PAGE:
I recently came across the video – Charisma Checks in Dungeons and Dragons 5th Edition are TOTALLY BACKWARDS – from Taking20. I don’t know much about the channel but they sometimes pop up in my Youtube recommendations and this one caught my eye.
One of the really relevant sections starts at about 3:25 when he describes the order in which checks are handled and how a Charisma check should work. Should you not have time to watch the video; here’s the premise.
Most checks – whether to hit a monster or to lift a log out of the road – start with a stated intent (“I attack”), then get a roll, then the player and/or GM narrate the result based on the outcome of the roll.
Charisma-based checks like Deception tend to go a different way – The character walks up to the NPC, spins a lie, and then the GM calls for a roll. The roll is still the determinant of success or failure but the narration happened before the roll instead of after. So, as the guy in the video acknowledges – that is handled differently. But he’s not sure if that’s a good or bad thing. And honestly, how you feel about whether it is a good or bad thing likely speaks to how you feel about mechanical interactions at the table in general.
Let me pause a moment to say that none of this is particularly new territory. Handling social vs. “other” kinds of skill checks is a discussion that rolls back to the beginning of time (gaming-wise) and I’m not sure we’ll ever truly escape it. But the guy in the video makes another point that tacks right on to this that is why it always seems to matter.
He talks about the two sides of the Charisma problem. On the one hand, we don’t care how strong the Player is when their Character makes a Strength-related check. But we do tend to judge Players for their ability to make up a convincing lie for their Characters to tell “on-the-spot” when they want to make a Charisma check. So this might mean that a shy or quiet Player – or one who just isn’t super witty – might not gain the same benefit of a high Charisma stat compared to a non-athletic person playing a Character with a high Strength stat. Which diminishes their participation in the game.
The other side to that, he points out, is that some players enjoy the act of role-playing that lie-spinning and the challenge of it prior to rolling. It’s part of the fun, part of the enjoyment for them… But then he admits that when he does spin a convincing lie or come up with a logical argument, he is frustrated by the dice thwarting him because his Charisma bonus is low and maybe he only has a 50/50 shot. That feels a little like wanting it both ways. Again, it’s complicated and there are layers. And it’s a problem gaming has always had.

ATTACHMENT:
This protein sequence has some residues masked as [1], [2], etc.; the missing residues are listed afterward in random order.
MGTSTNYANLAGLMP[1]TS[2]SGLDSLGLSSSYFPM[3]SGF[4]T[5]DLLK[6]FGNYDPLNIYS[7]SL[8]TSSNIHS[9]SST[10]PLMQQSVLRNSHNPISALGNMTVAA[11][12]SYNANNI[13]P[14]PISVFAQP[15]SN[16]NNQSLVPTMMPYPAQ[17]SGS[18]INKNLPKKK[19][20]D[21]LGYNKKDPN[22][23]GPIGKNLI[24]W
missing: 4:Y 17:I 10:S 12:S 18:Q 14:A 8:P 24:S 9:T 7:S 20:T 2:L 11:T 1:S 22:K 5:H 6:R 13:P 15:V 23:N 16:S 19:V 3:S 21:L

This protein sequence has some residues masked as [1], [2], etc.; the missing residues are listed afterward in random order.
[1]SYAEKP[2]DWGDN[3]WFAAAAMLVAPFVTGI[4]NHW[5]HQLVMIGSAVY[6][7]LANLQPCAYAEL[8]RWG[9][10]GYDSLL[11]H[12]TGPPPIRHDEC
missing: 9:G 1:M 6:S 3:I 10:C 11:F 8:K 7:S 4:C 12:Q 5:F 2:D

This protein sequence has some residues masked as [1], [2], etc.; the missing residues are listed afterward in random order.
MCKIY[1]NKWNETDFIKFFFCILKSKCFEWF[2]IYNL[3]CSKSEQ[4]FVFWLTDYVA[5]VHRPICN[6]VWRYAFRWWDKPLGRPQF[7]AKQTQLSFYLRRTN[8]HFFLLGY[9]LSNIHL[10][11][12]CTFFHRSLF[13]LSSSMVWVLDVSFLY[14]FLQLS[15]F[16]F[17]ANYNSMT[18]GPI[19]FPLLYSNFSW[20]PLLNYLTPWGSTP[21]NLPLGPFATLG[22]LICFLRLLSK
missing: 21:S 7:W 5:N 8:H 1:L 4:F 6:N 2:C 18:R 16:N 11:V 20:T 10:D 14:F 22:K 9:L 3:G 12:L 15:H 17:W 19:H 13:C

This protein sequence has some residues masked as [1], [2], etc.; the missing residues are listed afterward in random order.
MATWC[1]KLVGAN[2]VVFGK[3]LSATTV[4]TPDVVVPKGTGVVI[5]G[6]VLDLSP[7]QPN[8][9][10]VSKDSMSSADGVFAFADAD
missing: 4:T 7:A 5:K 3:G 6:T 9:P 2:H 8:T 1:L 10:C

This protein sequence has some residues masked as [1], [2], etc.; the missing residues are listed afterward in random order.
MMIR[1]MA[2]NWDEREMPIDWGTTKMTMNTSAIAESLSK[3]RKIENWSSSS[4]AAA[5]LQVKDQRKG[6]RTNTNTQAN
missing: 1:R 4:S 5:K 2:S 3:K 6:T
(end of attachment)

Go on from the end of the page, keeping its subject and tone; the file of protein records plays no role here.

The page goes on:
If you look at a document like, A Quick Primer for Old School Gaming, by which they mean original editions of D&D and AD&D, they discuss the “skills vs. no-skills” problem in detail. And if you look at older games like D&D they tend to have a base-line assumption that the player is going to ask a lot of questions, poke and prod at the mysteries of the dungeon, and tend to play in a very Active manner. The authors of the primer largely focus on investigation and exploration vs. social skills but the point is the same. Old School is focused (for better or worse) on player skill and can fail to account for character ability. (Because why does the Wisdom 4/Intelligence 8 Fighter think of all the same things when searching as the Wisdom 12/Intelligence 16 Magic User?) New School versions of D&D tend to shed that in favor of a more character-skill-based system where player skill can become lost by virtue of solely focusing on the rules of rolling for character skills. Again, I am not fully endorsing one over the other and your comfort zone as a group probably determines how you feel about the whole argument.